Upton sells only real, whole leaf tea - no tea bags - and they clearly pay a price for being purists. They're only open 4 days a week during the slow summer months and seem to operate with a small staff at all times, but their service is the best you will ever experience from a mail order company, with most orders packed to order and shipped within hours of your online order in packaging so good you'll never buy a tea tin again.
Now while tea stales far more gracefully than coffee I think that even fewer people have tasted fresh, new crop tea than coffee, so by all means try Upton's newest arrivals to get a sense of what fresh really means. My tastes in tea are those of a professional coffee taster, which is to say I generally go for complex, bold black teas with lots of aroma and backbone. Here are a few favorites for current drinking:
TD 45 Puttabong Second Flush Darjeeling, Muscatel: A one-off selection from a reliably superb Darjeeling producer. This particular lot is redolent of ripe peaches in the manner of the exquisite Formosa Oolongs of 20 years ago.
TA60 Assam Nahorhabi Estate GBOP Cl. Spl.: No one comes close to offering the range of top Assams that Upton does. This isn't the most expensive but it's a rip-roaring malty Assam of the highest quality. You may never feel the need for coffee again after tasting this lovely beast of a tea. Milk and sugar pretty much required.
While Darjeeling and Assam are, price-wise, the stars of the Indian subcontinent Ceylon is mostly thought of as a source for blending teas if it's thought of at all, but there's a range of impeccably-crafted orthodox production teas there that are second to none in quality while representing outstanding value. Try samples of these three to get a sense of what is possible:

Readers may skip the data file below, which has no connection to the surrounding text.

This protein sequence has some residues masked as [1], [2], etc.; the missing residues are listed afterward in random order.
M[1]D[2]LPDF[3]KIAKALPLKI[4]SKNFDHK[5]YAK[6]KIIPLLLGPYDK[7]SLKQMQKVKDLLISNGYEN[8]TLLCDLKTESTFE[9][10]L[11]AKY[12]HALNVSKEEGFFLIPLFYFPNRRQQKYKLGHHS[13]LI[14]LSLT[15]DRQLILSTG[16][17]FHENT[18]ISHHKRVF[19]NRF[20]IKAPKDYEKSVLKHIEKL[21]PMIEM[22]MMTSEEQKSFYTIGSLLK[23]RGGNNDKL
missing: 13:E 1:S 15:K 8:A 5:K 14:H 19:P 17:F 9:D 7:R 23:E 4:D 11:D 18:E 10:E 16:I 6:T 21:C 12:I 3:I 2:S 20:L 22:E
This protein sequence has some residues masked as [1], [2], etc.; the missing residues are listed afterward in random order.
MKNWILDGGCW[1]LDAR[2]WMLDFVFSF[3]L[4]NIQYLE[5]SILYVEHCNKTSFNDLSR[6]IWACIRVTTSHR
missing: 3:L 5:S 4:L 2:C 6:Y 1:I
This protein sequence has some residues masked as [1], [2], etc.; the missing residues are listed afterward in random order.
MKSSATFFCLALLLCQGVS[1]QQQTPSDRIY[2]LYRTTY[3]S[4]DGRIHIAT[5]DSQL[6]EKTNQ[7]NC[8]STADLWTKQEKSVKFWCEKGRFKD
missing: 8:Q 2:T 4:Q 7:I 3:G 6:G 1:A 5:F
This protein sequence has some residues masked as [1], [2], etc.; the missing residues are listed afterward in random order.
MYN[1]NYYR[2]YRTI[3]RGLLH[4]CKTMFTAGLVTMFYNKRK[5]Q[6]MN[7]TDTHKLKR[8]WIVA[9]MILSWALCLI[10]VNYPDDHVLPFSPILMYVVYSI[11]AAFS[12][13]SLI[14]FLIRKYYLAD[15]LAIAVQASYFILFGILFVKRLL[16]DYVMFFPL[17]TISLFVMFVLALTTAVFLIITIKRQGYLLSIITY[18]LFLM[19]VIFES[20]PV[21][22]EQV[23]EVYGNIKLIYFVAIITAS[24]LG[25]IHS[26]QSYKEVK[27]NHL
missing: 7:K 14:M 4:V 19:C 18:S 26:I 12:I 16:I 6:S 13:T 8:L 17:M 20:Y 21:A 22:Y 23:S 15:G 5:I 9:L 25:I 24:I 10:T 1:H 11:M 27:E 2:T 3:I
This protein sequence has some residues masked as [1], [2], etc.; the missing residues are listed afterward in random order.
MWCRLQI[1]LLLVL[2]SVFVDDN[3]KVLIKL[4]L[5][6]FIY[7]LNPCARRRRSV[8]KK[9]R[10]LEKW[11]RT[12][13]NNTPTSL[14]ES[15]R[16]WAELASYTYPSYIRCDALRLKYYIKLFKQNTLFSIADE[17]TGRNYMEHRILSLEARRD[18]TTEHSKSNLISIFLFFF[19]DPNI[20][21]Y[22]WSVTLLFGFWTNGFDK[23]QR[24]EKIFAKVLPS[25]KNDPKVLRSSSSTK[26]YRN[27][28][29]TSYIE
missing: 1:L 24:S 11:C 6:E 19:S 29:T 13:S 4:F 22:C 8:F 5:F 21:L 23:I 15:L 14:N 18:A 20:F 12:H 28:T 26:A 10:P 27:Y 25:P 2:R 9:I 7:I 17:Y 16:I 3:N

TC57 Aislaby Estate: Classic Uva tea with a (to newcomers) startling natural minty freshness and the kind of tannic grip most people associate only with Assams. Reference-standard breakfast tea, with or without milk and sugar.
TC24 New Vithanakande FBOPF Ex. Spl.: There are two lots from this famous estate at Upton right now so pay attention to the lot number. This is the more expensive of the two, selling for roughly a Second Flush Darjeeling price but cheap for its quality. Open the bag and you'll get a huge hit of honeyed citrus that'll make you think you bought a flavored tea by mistake, but as you drink it there's no mistaking the natural origin of the flavors as they unfold. Magnificent stuff.
TC76 Lumbini FBOPF Ex. Spl.: Another famous estate but this is their "regular" quality (Upton has their top offering as well if you've got money to burn). Priced for everyday consumption this is the kind of "tea tea" that makes Ceylon the grand cru Costa Rican of the tea world: even, clean, balanced, consistent, flawless.
This is just a small sampling of things I'm enjoying at the moment. There are great China blacks (check out the Panyang Congous and Yunnans), the best first flush Darjeelings and much more worth your time, plus the best tea pots and accoutrements at bargain prices.
this blog is my favorite commentary on the business, moreso now that you have posted about tea.ReplyDelete
i was unaware of Upton's pedigree. i'll check it out. here in the twin cities we have TeaSource from Bill Waddington, and though the selection is broad, the best whole leaf teas are quite good.
Thanks for the comments Paul.ReplyDelete
Bill Waddington is another great person in the tea business and does a very good job. If I lived in the Twin Cities it'd be a "both-and" business relationship with him and Upton. There are also regional tea specialist importers - especially for Chinese and Japanese green teas, which have zero appeal to my clearly coffee-corrupted palate, who do a great job.